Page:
By Peter Chow
Greta Thunberg imagines children and grandchildren of the future asking, “Why didn’t you do anything while there was still time to act?”
The answers from Saultites would be varied.
Climate scientists have been discouraged for some time that the public doesn’t seem to be getting the message that this crisis is real and we need to act now.
Even more distressing, though, is that our young people are feeling defeated by our apathy. The other day I spoke with a Millennial in the Sault who has been committed to climate- and social-justice issues for years and I could hear the hopelessness and despair in his voice.
So back to Greta’s question. How will you respond when asked, “Why didn’t you do anything while there was still time to act?”
Will you say, “I didn’t really know things were that bad”? If you do, you’ll be lying. Unless you live under a rock at the bottom of a well, there’s no way to deny the climate crisis anymore.
Perhaps you’ll defend yourself by saying, “I didn’t know what to do.” It’s an interesting but hollow defence.
A common Sault reaction is to assume climate change will hit hardest elsewhere, not everywhere. Sure, India and Brazil may become unliveable and Bangladesh and half of Florida may be under water, but “Sault Ste Marie will be fine, in fact better, with longer summers and milder winters.”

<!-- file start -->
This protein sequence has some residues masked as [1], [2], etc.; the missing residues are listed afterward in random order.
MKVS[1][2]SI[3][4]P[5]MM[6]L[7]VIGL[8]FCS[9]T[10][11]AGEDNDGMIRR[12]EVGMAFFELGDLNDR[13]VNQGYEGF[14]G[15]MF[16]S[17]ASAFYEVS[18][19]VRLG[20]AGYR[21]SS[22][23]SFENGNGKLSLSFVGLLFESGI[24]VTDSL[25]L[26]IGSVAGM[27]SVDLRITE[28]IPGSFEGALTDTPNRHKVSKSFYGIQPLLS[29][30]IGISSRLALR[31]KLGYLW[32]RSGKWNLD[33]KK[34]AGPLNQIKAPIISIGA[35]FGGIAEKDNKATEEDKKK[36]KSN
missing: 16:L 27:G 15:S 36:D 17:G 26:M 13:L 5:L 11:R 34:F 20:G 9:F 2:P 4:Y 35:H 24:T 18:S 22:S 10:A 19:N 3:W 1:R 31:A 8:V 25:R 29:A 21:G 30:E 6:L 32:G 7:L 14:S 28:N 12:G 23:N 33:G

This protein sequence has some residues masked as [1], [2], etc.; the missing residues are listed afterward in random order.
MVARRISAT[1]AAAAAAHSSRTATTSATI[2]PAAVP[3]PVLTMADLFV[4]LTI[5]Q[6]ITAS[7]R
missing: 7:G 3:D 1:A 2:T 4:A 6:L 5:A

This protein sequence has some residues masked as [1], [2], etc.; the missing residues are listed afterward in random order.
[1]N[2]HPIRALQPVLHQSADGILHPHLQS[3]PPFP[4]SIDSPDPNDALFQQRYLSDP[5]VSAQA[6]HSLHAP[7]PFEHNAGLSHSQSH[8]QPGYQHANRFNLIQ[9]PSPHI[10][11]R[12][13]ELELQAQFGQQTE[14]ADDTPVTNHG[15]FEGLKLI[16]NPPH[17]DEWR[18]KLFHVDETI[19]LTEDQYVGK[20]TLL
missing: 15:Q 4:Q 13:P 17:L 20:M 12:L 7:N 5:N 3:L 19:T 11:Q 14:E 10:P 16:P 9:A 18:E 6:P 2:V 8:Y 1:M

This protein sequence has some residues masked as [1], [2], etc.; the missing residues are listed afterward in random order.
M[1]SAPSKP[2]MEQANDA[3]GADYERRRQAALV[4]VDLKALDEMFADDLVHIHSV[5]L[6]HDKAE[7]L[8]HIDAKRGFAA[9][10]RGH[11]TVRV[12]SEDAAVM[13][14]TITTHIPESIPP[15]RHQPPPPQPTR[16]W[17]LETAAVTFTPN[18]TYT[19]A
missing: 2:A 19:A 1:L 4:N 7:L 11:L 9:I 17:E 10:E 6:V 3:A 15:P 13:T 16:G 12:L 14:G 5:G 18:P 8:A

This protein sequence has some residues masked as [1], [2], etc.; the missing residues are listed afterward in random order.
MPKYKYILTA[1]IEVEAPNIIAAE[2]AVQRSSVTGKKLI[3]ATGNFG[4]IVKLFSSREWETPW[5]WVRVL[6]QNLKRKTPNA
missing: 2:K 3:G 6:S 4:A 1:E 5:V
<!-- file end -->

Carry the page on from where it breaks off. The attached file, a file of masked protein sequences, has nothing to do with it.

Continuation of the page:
The excuse I seem to encounter the most these days is that the problem is already too big to tackle. I call this defence “What can’t little ol’ me do?” Sometimes it’s accompanied by other things we tell ourselves to minimise our responsibility and power: The government, China, big companies, and my neighbours aren’t doing anything, so why should I?
When it comes to contemplating the dangers of the climate crisis, we suffer from an incredible failure of imagination. The reasons for that are many:
1) The timid language of climate scientists, which Elon Musk calls “scientific reticence”, chastising scientists for editing their own observations so conscientiously that they fail to communicate how dire the threat really is. Scientists use cautious language, lest they be seen as alarmist “Chicken Littles.” The fierce counterattack by climate denialists has made scientists even more cautious in offering speculative warnings.
2) The fact that the country is dominated by technocrats, and people who believe in technocrats, who believe that any problem can be solved by technological wizardry. No foreseeable technology can overcome the overwhelming problems of relentless overpopulation, perpetual economic growth, and perpetual overconsumption of resources and energy.
3) The simple slowness of change, such that we are only seeing effects now of warming from decades past. Six degrees of warming and Miami under water? Not til 2100, and as Trump says, “We won’t be around to see it.”
4) The way we assume climate change will hit hardest elsewhere, not everywhere. Sure, India may become unliveable and Bangladesh may be under water, but “Sault Ste Marie will be fine, in fact better, with longer summers and milder winters.”
5) The smallness – one degree Centigrade in 10 years, 6 millimetres of seawater rise in a year – “big deal?”
6) The largeness – who can wrap their head around 1.8 trillion tons of carbon?
7) The abstractness (400 parts per million) of the numbers
8) The discomfort of considering a problem that is very difficult, perhaps impossible to solve; the altogether incomprehensible immense scale of the problem.